Turia was a nice man and whenever he saw me on campus in later years, he would continue to ask me if I would still want to go down and train with University FC.
That was one of the traits of a great sports mentor and talent scout, something that you often see in movies more than in real life in PNG.
Turia was in that class of coaches, looking for new talent, and offering them with opportunities to develop what they possessed.

Meeting during OFC Nations Cup
During the 2016 OFC Nations Cup, I was sitting with a former student of mine in the Sir John Guise Stadium to watch the PNG men’s national team take on the New Zealand All Whites in the grand final.
(That was a historic moment for PNG and the Kapuls made history by keeping the All Whites scoreless in 110 minutes of football.)
Before the match, I looked down to the row just below us and noticed Turia.
He had chosen to come sit here in the outer stand instead of sitting in the grandstand.
(That in itself spoke something about the man. I thought it would have been proper for him to be sitting at the grandstand, on the opposite side of the field, with the VIPs and dignitaries.)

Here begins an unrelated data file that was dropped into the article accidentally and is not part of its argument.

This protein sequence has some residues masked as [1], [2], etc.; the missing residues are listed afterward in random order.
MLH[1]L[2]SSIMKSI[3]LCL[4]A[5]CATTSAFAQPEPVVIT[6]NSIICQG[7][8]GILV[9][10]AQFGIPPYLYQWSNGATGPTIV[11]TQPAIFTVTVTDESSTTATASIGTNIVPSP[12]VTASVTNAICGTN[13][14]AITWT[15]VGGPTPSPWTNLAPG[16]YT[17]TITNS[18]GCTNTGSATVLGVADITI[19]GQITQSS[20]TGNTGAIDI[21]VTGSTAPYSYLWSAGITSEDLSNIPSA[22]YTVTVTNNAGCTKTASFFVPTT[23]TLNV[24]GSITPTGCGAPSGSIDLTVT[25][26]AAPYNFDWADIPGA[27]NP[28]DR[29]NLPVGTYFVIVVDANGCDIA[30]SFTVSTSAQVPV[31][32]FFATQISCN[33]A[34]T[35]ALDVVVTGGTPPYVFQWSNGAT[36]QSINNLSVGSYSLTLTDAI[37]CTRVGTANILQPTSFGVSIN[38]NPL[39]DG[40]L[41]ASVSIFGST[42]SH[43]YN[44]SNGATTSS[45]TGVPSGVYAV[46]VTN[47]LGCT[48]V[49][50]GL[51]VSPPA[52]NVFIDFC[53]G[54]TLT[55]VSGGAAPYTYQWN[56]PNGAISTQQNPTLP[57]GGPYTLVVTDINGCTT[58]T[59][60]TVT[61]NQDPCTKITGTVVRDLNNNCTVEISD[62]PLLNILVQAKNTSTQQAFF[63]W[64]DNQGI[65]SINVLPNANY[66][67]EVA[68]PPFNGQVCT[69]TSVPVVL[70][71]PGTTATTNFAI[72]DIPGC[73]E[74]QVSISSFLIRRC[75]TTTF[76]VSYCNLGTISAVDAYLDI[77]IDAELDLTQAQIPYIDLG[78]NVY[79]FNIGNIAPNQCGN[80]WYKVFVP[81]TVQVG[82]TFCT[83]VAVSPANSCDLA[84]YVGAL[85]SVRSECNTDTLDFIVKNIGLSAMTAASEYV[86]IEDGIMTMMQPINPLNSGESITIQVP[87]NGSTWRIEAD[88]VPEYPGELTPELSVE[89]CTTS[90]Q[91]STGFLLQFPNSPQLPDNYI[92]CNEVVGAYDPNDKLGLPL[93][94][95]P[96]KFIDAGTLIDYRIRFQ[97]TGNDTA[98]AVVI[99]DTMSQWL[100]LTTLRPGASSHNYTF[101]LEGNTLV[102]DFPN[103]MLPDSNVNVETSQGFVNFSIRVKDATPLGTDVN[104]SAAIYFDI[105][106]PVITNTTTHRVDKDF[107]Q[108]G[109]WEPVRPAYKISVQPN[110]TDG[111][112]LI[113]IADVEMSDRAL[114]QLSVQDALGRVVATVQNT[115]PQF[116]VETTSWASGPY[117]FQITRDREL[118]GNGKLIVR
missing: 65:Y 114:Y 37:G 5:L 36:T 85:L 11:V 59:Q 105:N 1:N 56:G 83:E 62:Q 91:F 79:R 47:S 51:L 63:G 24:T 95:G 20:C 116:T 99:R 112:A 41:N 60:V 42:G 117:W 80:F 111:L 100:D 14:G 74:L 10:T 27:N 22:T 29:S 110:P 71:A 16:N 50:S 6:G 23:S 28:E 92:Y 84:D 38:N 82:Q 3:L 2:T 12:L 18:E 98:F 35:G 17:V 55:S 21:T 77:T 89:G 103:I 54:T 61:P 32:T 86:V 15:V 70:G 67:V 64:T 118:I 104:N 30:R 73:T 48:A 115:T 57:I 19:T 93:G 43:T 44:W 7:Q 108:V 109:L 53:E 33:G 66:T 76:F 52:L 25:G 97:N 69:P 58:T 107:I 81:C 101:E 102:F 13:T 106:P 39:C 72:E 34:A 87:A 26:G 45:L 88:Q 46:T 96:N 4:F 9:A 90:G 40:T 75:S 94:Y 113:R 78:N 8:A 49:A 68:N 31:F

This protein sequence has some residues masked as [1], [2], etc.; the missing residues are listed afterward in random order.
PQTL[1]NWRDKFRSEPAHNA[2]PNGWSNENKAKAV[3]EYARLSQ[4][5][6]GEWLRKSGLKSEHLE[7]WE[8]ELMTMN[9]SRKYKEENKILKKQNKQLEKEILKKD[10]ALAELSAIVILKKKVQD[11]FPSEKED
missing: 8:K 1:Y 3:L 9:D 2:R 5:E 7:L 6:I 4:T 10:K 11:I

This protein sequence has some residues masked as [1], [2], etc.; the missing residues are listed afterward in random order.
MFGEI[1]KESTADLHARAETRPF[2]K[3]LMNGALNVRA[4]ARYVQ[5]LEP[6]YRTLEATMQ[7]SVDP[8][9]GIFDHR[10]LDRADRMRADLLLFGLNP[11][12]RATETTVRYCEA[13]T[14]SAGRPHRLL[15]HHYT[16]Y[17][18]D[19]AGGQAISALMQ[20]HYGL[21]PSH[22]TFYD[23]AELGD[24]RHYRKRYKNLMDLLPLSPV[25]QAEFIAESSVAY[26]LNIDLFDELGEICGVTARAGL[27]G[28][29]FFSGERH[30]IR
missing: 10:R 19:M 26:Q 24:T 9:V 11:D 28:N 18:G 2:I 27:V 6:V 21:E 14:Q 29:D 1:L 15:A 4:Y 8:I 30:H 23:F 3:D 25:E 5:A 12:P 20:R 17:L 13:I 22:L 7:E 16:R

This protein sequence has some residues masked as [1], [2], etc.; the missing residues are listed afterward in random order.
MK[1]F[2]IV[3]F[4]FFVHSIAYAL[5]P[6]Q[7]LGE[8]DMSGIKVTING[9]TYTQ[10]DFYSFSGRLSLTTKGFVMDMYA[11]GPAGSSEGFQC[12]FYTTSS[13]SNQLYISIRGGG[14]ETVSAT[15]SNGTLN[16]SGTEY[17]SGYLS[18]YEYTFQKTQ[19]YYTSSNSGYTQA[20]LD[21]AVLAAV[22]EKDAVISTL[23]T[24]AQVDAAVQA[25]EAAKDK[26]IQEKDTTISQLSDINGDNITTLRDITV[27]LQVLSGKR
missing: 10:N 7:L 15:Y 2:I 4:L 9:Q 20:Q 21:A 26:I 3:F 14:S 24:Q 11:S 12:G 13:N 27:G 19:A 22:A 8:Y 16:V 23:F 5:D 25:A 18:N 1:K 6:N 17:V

After a few minutes, I reached over and greeted him.
After almost 22 years since last meeting him, I had to introduce myself and told him that two decades ago he had offered me an opportunity that I did not take seriously.
He smiled and we spoke about those years and about his players back then.
We also spoke about junior football and Port Moresby School Soccer where I told him that in 2005 I was in charge of the Salvation Army High School U-15 boys’ team which did well in that season.
“Yes, that Salvation Army side was a very good one,” Turia said.
He was present for the matches then and may have seen my team’s performance.
Coming from a top footballer and national coach, I treasured those comments.
My management skills were polished over the years, including being in charge of the Education Department team in East Sepik’s Public Servants Soccer competition in 1996-1997 as well as playing for Guria FC (with my cousin, the late Benedict Wanga, and West Sepik boys) in the local Wewak competition.
The 2016 meet was the last time I had a chance to speak with Turia.

 Influenced PNG and the Pacific
Getting to meet Turia was a great privilege for me.
I got to learn a few things from a boyhood idol who was a former PNG skipper and national coach.